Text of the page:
The Colour of India

Owing to its multitude and diversity of religions, customs, languages and terrain, India is often regarded as more of a continent within itself, rather than just a country. Its long history of intermingling with other cultures, and of often incorporating aspects of them into its own, is very much evident in the India of today and a tour to the country is a tour into several vast and widely-different societies, all co-existing and interacting within one set of expansive borders.

Duration: 13 days
Starts: Delhi
Ends: Delhi
Delhi, Jaipur, Ranthambore, Bharaptur, Agra, Jhansi, Khajuraho, Kanha National Park

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Day 1: Arrive in Delhi
Arrive Delhi. After you have completed immigration and customs formalities, you are met by our representative outside the Arrivals Hall and transferred to your hotel for the night.

Day 2: Delhi
After breakfast, depart for a tour of India's capital. In Old Delhi, drive past the Red Fort, built in 1648 during the reign of Shah Jehan in red sandstone, which gave the fort its name and Jama Masjid, India's largest mosque, built of red sandstone and white marble in the middle of the 17th century. There is time to wander down Chandni Chowk (Silver Street), once the imperial avenue down which Shah Jehan rode at the head of lavish cavalcades, today bustling with shops, stalls and silversmiths' ateliers. In New Delhi, drive past India Gate, built in memory of Indian soldiers killed during the First World War, Rashtrapati Bhawan, built in the early 20th century as the Imperial residence of the Viceroy, today the official residence of the President of India, and the Parliament House, a unique circular building with huge colonnades, which houses the Upper and Lower Houses of Parliament. Visit Humayun's Tomb, the first Mughal garden tomb. Visitors are immediately struck by the tomb's resemblance to its more famous cousin—the Taj Mahal—with its four grand gateways, octagonal base-plan, soaring niche-shaped arches, lofty double domes and symmetrical garden with its central canal. The garden and the interconnecting water channels have recently been restored to recreate and preserve their original beauty. One of Delhi's most striking monuments is the 70-metre-high Qutub Minar, which looms majestically across the wide plains of Delhi. It was built during the 12th-century Delhi Sultanate period and commemorates the conquest of Delhi by Qutb-ud-din Aibak, the slave and chief general of Mohammad Ghuri.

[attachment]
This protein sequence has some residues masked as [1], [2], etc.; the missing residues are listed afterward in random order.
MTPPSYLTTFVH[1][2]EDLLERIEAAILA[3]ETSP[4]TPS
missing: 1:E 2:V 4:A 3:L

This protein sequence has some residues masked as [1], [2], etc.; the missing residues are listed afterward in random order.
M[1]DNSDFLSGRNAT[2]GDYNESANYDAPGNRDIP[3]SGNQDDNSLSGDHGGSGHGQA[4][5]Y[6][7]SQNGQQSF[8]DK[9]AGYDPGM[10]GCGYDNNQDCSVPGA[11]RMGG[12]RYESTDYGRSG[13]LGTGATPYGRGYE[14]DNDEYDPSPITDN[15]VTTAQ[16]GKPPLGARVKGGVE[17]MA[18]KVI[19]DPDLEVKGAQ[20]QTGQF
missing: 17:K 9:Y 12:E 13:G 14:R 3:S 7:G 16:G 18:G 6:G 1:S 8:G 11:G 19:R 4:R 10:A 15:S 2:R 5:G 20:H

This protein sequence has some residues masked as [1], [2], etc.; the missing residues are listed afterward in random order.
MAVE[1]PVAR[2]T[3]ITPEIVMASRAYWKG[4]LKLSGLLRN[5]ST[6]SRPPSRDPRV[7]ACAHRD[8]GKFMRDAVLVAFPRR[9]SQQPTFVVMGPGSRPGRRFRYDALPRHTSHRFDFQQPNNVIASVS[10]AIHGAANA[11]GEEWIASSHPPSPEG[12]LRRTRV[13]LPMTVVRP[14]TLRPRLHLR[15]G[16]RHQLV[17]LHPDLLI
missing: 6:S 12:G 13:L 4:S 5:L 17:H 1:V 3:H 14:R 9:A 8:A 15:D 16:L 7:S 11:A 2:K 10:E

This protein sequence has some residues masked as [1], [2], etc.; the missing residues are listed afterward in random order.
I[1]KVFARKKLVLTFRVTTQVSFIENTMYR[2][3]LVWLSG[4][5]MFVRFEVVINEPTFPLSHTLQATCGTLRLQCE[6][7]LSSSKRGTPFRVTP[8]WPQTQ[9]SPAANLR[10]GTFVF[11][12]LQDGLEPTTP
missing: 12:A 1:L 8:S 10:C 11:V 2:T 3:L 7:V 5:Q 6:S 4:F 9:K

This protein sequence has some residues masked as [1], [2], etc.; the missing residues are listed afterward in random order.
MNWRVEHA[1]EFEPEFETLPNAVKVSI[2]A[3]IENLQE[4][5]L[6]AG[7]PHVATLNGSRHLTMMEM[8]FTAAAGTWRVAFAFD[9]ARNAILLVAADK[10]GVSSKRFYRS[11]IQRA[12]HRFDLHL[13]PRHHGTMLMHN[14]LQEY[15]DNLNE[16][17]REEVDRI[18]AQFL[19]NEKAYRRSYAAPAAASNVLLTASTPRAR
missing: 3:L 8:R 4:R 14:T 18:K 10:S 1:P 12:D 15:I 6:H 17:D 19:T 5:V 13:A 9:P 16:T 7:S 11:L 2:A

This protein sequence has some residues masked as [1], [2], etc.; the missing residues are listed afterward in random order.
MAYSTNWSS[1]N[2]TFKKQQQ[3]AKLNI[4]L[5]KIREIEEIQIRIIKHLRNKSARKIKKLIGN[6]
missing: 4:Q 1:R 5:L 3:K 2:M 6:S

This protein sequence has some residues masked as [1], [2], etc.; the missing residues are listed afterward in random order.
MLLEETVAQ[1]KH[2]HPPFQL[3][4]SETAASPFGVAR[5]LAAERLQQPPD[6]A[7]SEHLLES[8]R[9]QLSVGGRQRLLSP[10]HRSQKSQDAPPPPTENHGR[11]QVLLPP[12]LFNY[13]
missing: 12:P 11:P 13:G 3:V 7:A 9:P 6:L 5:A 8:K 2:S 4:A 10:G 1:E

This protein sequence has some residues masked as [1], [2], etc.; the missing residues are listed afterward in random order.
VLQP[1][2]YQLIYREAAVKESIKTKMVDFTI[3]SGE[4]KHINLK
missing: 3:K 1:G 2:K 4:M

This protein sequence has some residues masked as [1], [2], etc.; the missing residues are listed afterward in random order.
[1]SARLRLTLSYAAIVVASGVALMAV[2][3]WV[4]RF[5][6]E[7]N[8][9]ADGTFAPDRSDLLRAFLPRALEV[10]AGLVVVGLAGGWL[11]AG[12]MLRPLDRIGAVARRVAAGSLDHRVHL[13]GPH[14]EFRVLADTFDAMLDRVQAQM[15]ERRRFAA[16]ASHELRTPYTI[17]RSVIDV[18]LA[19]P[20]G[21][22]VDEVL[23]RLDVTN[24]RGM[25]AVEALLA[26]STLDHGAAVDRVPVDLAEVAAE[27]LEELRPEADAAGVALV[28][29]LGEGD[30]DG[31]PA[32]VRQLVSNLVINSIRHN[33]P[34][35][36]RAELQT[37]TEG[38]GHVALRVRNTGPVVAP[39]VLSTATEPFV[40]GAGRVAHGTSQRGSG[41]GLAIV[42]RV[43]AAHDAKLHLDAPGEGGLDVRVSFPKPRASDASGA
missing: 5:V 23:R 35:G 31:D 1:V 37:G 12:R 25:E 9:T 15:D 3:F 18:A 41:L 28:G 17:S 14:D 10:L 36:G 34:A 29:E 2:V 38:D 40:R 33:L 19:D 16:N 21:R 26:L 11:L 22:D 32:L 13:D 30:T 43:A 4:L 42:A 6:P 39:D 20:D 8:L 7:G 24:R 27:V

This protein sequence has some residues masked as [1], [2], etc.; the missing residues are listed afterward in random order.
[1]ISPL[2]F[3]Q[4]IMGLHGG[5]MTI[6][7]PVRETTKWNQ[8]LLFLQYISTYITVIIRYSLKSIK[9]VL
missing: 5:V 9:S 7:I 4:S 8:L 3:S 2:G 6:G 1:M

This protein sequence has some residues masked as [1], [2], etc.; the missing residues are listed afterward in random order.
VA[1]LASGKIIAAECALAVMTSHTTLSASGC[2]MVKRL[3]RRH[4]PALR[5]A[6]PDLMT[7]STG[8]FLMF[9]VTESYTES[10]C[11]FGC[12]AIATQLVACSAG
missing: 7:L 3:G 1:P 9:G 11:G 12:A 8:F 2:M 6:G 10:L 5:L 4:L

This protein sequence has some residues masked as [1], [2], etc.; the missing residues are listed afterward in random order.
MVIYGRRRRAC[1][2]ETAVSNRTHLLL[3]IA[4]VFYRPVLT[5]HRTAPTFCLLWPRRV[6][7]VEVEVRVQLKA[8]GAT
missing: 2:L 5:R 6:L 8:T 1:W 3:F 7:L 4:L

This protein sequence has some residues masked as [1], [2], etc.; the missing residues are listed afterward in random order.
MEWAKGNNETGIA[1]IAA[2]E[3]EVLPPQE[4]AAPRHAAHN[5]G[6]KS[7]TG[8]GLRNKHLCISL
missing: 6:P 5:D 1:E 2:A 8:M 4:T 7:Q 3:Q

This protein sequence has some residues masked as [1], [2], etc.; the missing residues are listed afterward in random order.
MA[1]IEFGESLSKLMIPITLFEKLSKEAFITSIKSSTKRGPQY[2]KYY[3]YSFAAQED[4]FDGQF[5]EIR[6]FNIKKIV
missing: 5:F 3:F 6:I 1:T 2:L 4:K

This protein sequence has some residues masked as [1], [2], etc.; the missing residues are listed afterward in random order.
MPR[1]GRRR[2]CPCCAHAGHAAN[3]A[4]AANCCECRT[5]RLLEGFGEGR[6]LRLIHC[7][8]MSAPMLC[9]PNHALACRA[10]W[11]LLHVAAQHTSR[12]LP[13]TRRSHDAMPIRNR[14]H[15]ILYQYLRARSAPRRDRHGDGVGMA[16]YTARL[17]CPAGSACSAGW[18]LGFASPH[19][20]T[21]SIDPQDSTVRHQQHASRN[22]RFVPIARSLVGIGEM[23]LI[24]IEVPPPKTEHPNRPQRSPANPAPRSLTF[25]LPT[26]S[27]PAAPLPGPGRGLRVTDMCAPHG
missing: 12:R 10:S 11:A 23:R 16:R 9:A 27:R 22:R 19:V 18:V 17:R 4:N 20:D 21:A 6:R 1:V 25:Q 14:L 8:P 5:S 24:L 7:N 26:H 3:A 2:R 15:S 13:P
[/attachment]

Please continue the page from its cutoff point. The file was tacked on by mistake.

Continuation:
Day 3: Drive Delhi to Jaipur
After a leisurely breakfast, drive to Jaipur. Popularly known as "the Pink City," it was founded in 1727 AD by one of the greatest rulers of the Kachhawaha Dynasty—the astronomer King Sawai Jai Singh. It is the capital of the colourful state of Rajasthan and a jewel which forms one point of the golden triangle. On arrival, check in at your hotel. In the afternoon, visit the City Palace, the former residence of the royal family, a part of which is converted into a museum. Built in the style of a fortified campus, the palace covers almost one-seventh in area of the Old City. One of the major attractions in the museum is the Armoury Museum, housing an impressive array of weaponry. Also visit Jantar Mantar, which is the largest stone and marble crafted observatory in the world. The observatory has 17 large instruments, many of them still in working condition.

Day 4: In Jaipur
After breakfast visit Amber, the capital for six centuries before Jaipur was built, which lies 11 km north of Jaipur. Rising majestically on the slopes of a hill, this 11th-century fort and palace complex is a blend of Hindu and Muslim styles—the earlier constructions in the inner apartments designed by the Hindu founder are austere, while later constructions abound in the rich flourishes characteristic of Muslim influence. Experience the thrill of riding up to the fort on decorated elephants, in the manner the Rajputs of old made their royal ascent centuries ago. The afternoon is at leisure. There is time to wander through the colourful bazaars, a veritable collector's paradise where you can watch ancient craft forms: Meenakari or enamelling work, exquisite jewellery in silver or gold sparkling with emeralds, rubies, white sapphires and dangling pearls. In tiny ateliers, you can see the age-old tie-dye methods of cloth printing, miniature paintings on cotton or silk, statues hand-carved in wood or bone, fine metalwork and the renowned blue pottery of Jaipur.